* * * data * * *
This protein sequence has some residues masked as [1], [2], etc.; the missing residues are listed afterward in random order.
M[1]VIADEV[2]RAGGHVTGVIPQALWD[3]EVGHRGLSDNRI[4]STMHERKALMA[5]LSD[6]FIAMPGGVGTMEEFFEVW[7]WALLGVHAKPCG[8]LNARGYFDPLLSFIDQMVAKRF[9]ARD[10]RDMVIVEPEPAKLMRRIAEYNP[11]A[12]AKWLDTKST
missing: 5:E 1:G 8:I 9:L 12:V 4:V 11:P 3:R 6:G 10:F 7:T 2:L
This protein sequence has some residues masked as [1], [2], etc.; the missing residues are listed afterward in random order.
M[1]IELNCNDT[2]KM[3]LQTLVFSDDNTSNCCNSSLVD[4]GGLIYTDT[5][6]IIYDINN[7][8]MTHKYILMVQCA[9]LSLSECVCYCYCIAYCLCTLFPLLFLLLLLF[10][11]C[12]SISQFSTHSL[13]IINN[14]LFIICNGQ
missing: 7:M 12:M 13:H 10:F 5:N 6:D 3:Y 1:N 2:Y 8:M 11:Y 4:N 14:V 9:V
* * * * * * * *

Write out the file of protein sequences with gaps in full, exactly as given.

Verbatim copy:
This protein sequence has some residues masked as [1], [2], etc.; the missing residues are listed afterward in random order.
M[1]VIADEV[2]RAGGHVTGVIPQALWD[3]EVGHRGLSDNRI[4]STMHERKALMA[5]LSD[6]FIAMPGGVGTMEEFFEVW[7]WALLGVHAKPCG[8]LNARGYFDPLLSFIDQMVAKRF[9]ARD[10]RDMVIVEPEPAKLMRRIAEYNP[11]A[12]AKWLDTKST
missing: 5:E 1:G 8:I 9:L 12:V 4:V 11:P 3:R 6:G 10:F 7:T 2:L
This protein sequence has some residues masked as [1], [2], etc.; the missing residues are listed afterward in random order.
M[1]IELNCNDT[2]KM[3]LQTLVFSDDNTSNCCNSSLVD[4]GGLIYTDT[5][6]IIYDINN[7][8]MTHKYILMVQCA[9]LSLSECVCYCYCIAYCLCTLFPLLFLLLLLF[10][11]C[12]SISQFSTHSL[13]IINN[14]LFIICNGQ
missing: 7:M 12:M 13:H 10:F 5:N 6:D 3:Y 1:N 2:Y 8:M 11:Y 4:N 14:V 9:V